Health

Florida releases new COVID-19 guidance, says vaccines can harm healthy children

TAMPA, Fla. (WFLA) – The Florida Department of Health released promised updates to the state’s vaccination guidelines for COVID-19. Going forward, the FDOH will no longer recommend that children without underlying health conditions receive the vaccine.

State Surgeon General Dr. Joseph Ladapo announced the change in state policy at a health-focused roundtable in West Palm Beach.

Also in attendance were Governor Ron DeSantis and several doctors and epidemiologists, who spoke out against the closures, mandates and failures that Florida officials say have occurred as a result of policies in other parts of the United States. Also present were the three authors of the Great Barrington Declaration, a push against policies adopted by the World Health Organization and the US Centers for Disease Control and Prevention.

“The Florida Department of Health is going to be the first state to officially recommend COVID-19 vaccines for healthy children,” Ladapo said shortly before the roundtable ended yesterday.

Now, that statement is the first line of the state health department’s new COVID-19 guidance.

“It is essential that health professionals discuss existing COVID-19 vaccine data together with parents when deciding to vaccinate children,” Ladapo said in an FDOH statement. “Based on currently available data, the risks of administering the COVID-19 vaccine to healthy children may outweigh the benefits. That is why these decisions must be made on an individual and never mandatory basis.”

The department’s fully updated guidelines can be found online.

Going forward, the state of Florida will not only recommend that healthy children not get vaccinated against COVID-19, but also says that “healthy children ages 5 to 17 may not benefit” from vaccines that are currently available in the United States. the official announcement. Specifically, the official guidance says that “the risks of giving a COVID-19 vaccine to healthy children may outweigh the benefits.”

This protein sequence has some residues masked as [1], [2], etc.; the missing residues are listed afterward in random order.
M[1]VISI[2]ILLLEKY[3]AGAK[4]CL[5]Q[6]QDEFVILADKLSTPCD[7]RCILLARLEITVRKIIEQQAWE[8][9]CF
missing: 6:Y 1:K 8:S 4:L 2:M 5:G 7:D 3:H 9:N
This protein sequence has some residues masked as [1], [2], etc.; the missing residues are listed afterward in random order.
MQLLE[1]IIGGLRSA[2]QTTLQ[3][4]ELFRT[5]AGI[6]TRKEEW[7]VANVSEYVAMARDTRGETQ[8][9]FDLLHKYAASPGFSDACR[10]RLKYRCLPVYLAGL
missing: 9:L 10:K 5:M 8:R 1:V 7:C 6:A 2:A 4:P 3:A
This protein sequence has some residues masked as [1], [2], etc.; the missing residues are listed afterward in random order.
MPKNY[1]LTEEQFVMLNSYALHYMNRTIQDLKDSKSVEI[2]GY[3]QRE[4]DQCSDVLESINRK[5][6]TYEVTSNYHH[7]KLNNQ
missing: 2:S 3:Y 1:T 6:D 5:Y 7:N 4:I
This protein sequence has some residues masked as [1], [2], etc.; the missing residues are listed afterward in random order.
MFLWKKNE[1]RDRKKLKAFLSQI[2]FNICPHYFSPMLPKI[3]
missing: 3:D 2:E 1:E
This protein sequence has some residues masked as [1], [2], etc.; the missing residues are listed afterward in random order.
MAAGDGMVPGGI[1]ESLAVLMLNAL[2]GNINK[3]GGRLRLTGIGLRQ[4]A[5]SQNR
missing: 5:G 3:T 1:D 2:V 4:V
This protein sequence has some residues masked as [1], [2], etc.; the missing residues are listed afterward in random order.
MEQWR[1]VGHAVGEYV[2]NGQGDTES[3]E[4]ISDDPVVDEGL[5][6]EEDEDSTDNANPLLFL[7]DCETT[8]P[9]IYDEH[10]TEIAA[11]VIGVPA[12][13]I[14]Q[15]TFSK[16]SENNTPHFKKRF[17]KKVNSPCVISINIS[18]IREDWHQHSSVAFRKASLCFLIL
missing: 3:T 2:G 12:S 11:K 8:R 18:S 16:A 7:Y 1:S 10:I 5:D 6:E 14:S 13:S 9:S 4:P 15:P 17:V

The FDOH said the risks of getting vaccinated include:

It’s important to note that while the studies included in the FDOH guidance are public, the CDC still says the vaccines have been shown to be safe and effective for anyone age five and older, as does the U.S. Drug and Drug Administration. US foods

The federal health agency still recommends that everyone receive a COVID-19 vaccine as the best method of protecting the American public from the COVID-19 virus and any associated complications. For people ages 5 to 17, the CDC recommends the Pfizer-BioNTech vaccine, although the three available vaccines, including Moderna and Johnson & Johnson, are also recommended as options for anyone age 18 and older.

New vaccine guidance from the state health department includes a link to discussion during an FDA Vaccine Advisory Committee on myocarditis among children receiving the vaccine, and includes multiple links to studies and clinical trials that found less efficacy of vaccination among the youngest children, ages five to 11. -years, and those from 12 to 17.

The CDC also recommends COVID-19 booster shots for anyone 12 years of age and older. The FDOH still recommends COVID-19 vaccines “for children with underlying health conditions or comorbidities” and says parents are encouraged to discuss the risks and benefits of vaccination with their child’s health care provider.

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